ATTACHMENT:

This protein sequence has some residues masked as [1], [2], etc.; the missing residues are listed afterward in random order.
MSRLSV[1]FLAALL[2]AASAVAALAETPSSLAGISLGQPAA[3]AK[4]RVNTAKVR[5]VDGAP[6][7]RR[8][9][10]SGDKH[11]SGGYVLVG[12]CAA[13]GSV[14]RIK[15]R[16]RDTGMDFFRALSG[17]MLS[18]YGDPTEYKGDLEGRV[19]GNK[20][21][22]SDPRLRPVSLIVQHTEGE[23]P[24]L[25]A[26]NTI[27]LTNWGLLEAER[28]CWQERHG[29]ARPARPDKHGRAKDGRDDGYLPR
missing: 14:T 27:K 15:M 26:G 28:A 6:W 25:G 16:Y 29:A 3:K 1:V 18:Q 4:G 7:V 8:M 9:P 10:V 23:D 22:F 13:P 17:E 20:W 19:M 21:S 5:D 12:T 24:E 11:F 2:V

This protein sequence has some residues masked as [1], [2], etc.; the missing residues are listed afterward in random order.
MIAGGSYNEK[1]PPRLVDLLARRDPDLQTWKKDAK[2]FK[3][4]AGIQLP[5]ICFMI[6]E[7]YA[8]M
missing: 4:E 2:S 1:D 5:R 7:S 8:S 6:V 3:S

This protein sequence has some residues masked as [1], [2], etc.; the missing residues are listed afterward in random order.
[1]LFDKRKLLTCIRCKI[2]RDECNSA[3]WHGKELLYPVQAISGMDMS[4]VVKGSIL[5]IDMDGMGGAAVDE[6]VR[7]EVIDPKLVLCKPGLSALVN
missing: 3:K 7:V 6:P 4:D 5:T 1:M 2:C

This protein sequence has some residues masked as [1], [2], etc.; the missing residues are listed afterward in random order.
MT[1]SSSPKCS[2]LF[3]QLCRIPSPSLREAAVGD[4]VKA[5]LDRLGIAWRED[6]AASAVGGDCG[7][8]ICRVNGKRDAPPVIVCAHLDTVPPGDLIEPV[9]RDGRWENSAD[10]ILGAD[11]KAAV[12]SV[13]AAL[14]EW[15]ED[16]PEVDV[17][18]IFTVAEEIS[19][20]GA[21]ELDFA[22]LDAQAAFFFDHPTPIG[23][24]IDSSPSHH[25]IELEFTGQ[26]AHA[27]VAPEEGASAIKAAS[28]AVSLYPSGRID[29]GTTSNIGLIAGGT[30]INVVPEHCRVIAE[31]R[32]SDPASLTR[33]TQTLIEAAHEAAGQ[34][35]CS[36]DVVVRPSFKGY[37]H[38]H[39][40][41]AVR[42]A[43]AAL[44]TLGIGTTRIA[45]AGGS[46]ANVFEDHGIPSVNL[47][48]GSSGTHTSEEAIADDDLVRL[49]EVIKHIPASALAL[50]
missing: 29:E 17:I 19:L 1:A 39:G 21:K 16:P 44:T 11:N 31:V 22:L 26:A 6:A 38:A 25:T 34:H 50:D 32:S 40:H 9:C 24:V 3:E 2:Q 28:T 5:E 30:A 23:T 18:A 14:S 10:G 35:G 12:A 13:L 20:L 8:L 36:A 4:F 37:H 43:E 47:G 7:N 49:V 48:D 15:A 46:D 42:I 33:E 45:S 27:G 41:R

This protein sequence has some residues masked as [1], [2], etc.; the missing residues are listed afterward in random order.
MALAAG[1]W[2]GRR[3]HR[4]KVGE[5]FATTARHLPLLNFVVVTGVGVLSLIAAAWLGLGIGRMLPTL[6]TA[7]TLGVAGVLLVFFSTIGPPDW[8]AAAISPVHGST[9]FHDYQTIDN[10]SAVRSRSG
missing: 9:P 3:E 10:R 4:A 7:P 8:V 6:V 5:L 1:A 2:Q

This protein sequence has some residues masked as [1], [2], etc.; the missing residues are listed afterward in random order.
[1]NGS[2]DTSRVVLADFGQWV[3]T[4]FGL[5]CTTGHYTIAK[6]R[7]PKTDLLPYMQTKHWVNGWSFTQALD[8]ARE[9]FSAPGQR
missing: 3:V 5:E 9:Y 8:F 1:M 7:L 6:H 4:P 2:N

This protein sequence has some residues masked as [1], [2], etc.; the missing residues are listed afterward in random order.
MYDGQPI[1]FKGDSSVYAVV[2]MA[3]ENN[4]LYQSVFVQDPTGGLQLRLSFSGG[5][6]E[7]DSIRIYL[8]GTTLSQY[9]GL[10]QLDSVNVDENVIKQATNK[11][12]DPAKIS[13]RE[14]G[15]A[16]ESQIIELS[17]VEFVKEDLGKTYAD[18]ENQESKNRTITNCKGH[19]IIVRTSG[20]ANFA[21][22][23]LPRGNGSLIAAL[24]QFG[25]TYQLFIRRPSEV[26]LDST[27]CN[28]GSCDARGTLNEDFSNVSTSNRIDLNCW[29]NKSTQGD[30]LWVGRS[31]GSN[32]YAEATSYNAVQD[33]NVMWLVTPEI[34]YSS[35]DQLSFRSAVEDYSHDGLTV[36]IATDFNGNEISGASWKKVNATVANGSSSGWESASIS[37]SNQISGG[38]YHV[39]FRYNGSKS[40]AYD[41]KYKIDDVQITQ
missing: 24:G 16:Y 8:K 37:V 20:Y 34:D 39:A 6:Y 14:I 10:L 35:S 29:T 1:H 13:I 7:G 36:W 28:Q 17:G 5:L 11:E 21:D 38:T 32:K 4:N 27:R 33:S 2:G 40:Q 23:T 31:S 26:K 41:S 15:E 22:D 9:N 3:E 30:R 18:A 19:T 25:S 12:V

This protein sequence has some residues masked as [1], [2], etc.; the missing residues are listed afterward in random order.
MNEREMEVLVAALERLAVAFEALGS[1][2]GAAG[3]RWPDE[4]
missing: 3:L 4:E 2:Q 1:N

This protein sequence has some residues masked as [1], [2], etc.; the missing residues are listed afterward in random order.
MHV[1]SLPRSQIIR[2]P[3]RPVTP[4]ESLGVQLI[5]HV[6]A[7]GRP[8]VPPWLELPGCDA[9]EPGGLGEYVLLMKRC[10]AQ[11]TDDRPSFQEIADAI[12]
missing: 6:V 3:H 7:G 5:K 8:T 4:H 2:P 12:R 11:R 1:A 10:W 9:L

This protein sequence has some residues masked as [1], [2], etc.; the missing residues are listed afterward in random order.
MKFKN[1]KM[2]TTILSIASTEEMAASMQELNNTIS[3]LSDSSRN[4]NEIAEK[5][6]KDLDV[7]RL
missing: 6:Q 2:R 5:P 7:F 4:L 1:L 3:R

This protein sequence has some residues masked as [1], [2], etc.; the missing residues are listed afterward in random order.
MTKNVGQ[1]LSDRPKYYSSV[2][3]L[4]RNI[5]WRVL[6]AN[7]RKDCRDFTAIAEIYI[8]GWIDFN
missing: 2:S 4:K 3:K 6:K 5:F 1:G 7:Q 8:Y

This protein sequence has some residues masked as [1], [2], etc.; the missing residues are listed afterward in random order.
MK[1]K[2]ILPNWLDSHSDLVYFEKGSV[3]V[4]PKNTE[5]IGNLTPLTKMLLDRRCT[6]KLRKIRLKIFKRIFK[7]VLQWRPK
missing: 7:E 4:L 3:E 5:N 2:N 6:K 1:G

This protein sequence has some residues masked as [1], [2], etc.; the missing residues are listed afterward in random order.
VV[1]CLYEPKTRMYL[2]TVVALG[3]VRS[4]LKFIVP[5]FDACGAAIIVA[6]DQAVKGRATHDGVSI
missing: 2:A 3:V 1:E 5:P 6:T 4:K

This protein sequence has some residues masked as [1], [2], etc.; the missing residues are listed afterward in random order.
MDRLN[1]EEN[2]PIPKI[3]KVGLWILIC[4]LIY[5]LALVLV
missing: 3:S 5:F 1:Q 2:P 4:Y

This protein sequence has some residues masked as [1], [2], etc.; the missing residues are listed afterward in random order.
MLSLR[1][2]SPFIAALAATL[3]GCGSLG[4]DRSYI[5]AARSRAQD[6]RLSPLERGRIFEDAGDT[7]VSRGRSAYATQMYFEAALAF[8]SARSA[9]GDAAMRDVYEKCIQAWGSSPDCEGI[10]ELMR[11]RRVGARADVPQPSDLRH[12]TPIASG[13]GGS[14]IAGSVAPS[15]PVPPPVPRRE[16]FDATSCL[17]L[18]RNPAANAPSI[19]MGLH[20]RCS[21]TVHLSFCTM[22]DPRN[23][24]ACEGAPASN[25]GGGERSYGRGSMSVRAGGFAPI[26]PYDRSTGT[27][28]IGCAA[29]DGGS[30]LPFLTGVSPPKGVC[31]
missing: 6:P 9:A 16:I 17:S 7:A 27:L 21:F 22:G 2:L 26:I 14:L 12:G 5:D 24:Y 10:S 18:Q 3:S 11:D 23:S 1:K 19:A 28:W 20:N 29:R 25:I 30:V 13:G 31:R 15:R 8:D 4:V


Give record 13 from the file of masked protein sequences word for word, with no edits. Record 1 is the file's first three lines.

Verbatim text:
This protein sequence has some residues masked as [1], [2], etc.; the missing residues are listed afterward in random order.
VV[1]CLYEPKTRMYL[2]TVVALG[3]VRS[4]LKFIVP[5]FDACGAAIIVA[6]DQAVKGRATHDGVSI
missing: 2:A 3:V 1:E 5:P 6:T 4:K